In all that raiment Hebrew kings
Would not exchange for waxy wings.
27 June 2013
A dramatic monologue by Philip Morre
I love this hour of the morning, neither early nor late:
Pietro has taken the girls to school, he'll be at the gate
in an hour. I adjust my tie; it will be tugged straight
by Tanya again at the door - but for now all's aligned,
in its place, and right. Thanks to Bettino, the malign
whisper, but if true it's only the way things combined.
If not he then another. God knows, I've my own
little leeches. I stayed loyal longer than most: alone,
the shit round my ankles and rising . . . Then Marylebone,
a decade of quarantine in London, buying and selling,
not to make money, though I did, but patiently expelling
the taint. Here and there I made myself useful, helping
the elect with their offshore accounts. Until the call came:
this Special Initiative 'tidying' toxic waste. The arcane
technicalities are challenging and I relish the game
of keeping a tithe at least of my budget for purpose.
But the minister's new to money. His greed is dangerous.
'Enough' was omitted at birth from his lexicon. Those
of us who intend to prosper, or at least, survive
will need to see him queen, and soon, of some other hive.
It's like the motorways: however soberly you drive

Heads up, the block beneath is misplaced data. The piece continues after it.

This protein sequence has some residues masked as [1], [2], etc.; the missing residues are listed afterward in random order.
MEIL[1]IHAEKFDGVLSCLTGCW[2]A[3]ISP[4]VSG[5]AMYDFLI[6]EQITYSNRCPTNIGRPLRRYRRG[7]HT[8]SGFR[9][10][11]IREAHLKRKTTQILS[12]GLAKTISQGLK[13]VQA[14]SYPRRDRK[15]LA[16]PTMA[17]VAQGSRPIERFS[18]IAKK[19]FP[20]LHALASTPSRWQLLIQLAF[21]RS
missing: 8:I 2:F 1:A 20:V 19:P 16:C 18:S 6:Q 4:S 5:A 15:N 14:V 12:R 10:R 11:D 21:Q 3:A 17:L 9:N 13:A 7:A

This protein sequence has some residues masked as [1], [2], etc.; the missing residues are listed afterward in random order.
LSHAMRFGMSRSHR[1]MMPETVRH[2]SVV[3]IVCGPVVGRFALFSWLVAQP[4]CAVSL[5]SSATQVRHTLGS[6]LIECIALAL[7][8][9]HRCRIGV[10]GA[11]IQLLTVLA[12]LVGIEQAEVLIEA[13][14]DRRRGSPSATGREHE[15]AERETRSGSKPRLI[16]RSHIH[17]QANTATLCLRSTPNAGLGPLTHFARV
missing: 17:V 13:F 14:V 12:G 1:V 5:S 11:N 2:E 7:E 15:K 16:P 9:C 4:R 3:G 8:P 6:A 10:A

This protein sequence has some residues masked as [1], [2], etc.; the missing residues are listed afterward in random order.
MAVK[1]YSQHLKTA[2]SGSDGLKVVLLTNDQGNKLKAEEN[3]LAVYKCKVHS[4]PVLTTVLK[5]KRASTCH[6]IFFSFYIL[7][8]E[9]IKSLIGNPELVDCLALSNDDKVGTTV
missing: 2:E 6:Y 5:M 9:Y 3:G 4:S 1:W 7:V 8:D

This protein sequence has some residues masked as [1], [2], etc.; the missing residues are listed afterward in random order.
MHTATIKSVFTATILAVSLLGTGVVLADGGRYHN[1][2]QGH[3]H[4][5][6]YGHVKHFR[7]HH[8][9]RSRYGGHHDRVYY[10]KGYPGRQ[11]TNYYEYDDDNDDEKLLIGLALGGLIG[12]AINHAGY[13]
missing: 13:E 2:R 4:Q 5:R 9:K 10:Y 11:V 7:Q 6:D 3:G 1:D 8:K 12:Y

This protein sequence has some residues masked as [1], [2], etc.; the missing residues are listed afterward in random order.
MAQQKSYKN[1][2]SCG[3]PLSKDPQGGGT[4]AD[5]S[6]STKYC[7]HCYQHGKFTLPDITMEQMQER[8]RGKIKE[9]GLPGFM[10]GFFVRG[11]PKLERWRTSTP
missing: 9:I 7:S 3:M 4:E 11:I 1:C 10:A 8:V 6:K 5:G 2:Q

- and Pietro's as safe as they come - you can't curb the idiots
kissing tails in the fast lane. Of course I have regrets:
the leukaemia, the researcher we had to . . . deflect.
I'm not a monster. On my side of the coin, the children,
the leeches and theirs, Pietro's ever-ramifying kin,
His Fatness's twins (one assumes innocent). And then
Father Mark's trecento tastes. An analogium he wants now
- with luck an agreeable day at the Basel Show:
a change from creative accounting. What continues to flow
from the East! I've garnered exquisite things for myself, while
feeding the father's aesthetic. I'm not so without guile
as to confess to him: he must know it's no straight mile
from waste to a lectern. Are we damned? With curiosity
I study my double. He sighs: the Lord must lack pity.
Were it otherwise, He'd not have created toxicity.